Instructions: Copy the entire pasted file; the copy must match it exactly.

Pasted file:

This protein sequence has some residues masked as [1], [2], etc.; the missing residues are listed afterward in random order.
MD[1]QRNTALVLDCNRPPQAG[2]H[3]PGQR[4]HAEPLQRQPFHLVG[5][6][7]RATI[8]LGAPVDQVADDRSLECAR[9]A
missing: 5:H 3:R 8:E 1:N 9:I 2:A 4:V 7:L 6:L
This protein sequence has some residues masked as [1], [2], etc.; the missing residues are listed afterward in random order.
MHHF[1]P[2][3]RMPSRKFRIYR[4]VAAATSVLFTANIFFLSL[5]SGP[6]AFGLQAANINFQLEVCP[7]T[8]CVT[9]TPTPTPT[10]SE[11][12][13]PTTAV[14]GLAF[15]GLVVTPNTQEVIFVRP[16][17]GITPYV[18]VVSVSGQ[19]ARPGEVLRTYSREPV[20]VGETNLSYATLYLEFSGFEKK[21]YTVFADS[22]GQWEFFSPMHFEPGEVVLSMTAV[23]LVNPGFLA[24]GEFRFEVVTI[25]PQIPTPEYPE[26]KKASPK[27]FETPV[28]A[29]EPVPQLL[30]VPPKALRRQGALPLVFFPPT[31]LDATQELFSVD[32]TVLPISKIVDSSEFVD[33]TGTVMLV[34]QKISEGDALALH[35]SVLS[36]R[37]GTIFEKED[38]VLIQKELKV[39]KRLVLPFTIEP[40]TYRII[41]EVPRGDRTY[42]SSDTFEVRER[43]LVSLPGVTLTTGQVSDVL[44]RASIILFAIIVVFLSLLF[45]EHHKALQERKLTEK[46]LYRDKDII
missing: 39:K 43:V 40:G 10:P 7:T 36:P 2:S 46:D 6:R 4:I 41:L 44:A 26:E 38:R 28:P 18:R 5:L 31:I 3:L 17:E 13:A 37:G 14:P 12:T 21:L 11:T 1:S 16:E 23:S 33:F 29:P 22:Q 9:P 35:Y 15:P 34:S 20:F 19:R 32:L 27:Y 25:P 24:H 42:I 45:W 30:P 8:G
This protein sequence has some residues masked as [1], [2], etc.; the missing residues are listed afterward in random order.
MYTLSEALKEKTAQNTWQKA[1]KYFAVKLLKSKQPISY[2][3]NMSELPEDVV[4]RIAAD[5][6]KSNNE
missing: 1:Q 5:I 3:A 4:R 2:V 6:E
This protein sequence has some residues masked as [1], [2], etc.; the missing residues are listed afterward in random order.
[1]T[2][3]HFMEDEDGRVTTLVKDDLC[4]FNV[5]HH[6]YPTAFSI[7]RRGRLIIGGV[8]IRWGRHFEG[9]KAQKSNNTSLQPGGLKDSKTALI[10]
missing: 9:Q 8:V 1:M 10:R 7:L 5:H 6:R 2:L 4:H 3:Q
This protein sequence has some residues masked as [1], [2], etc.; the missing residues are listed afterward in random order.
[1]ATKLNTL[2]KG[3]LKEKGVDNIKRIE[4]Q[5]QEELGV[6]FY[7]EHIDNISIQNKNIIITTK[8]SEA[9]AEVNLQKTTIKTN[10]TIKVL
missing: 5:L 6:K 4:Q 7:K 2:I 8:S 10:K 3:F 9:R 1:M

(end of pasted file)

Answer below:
This protein sequence has some residues masked as [1], [2], etc.; the missing residues are listed afterward in random order.
MD[1]QRNTALVLDCNRPPQAG[2]H[3]PGQR[4]HAEPLQRQPFHLVG[5][6][7]RATI[8]LGAPVDQVADDRSLECAR[9]A
missing: 5:H 3:R 8:E 1:N 9:I 2:A 4:V 7:L 6:L
This protein sequence has some residues masked as [1], [2], etc.; the missing residues are listed afterward in random order.
MHHF[1]P[2][3]RMPSRKFRIYR[4]VAAATSVLFTANIFFLSL[5]SGP[6]AFGLQAANINFQLEVCP[7]T[8]CVT[9]TPTPTPT[10]SE[11][12][13]PTTAV[14]GLAF[15]GLVVTPNTQEVIFVRP[16][17]GITPYV[18]VVSVSGQ[19]ARPGEVLRTYSREPV[20]VGETNLSYATLYLEFSGFEKK[21]YTVFADS[22]GQWEFFSPMHFEPGEVVLSMTAV[23]LVNPGFLA[24]GEFRFEVVTI[25]PQIPTPEYPE[26]KKASPK[27]FETPV[28]A[29]EPVPQLL[30]VPPKALRRQGALPLVFFPPT[31]LDATQELFSVD[32]TVLPISKIVDSSEFVD[33]TGTVMLV[34]QKISEGDALALH[35]SVLS[36]R[37]GTIFEKED[38]VLIQKELKV[39]KRLVLPFTIEP[40]TYRII[41]EVPRGDRTY[42]SSDTFEVRER[43]LVSLPGVTLTTGQVSDVL[44]RASIILFAIIVVFLSLLF[45]EHHKALQERKLTEK[46]LYRDKDII
missing: 39:K 43:V 40:G 10:P 7:T 36:P 2:S 46:D 6:R 4:I 41:L 44:A 26:E 38:R 28:P 18:R 5:L 31:I 3:L 17:E 13:A 37:G 14:P 12:T 21:L 11:T 1:S 16:E 23:S 33:F 29:P 22:Q 9:P 35:Y 15:P 34:S 20:F 19:R 32:L 27:Y 25:P 24:H 42:I 45:W 30:P 8:G
This protein sequence has some residues masked as [1], [2], etc.; the missing residues are listed afterward in random order.
MYTLSEALKEKTAQNTWQKA[1]KYFAVKLLKSKQPISY[2][3]NMSELPEDVV[4]RIAAD[5][6]KSNNE
missing: 1:Q 5:I 3:A 4:R 2:V 6:E
This protein sequence has some residues masked as [1], [2], etc.; the missing residues are listed afterward in random order.
[1]T[2][3]HFMEDEDGRVTTLVKDDLC[4]FNV[5]HH[6]YPTAFSI[7]RRGRLIIGGV[8]IRWGRHFEG[9]KAQKSNNTSLQPGGLKDSKTALI[10]
missing: 9:Q 8:V 1:M 10:R 7:L 5:H 6:R 2:L 4:H 3:Q
This protein sequence has some residues masked as [1], [2], etc.; the missing residues are listed afterward in random order.
[1]ATKLNTL[2]KG[3]LKEKGVDNIKRIE[4]Q[5]QEELGV[6]FY[7]EHIDNISIQNKNIIITTK[8]SEA[9]AEVNLQKTTIKTN[10]TIKVL
missing: 5:L 6:K 4:Q 7:K 2:I 8:S 10:K 3:F 9:R 1:M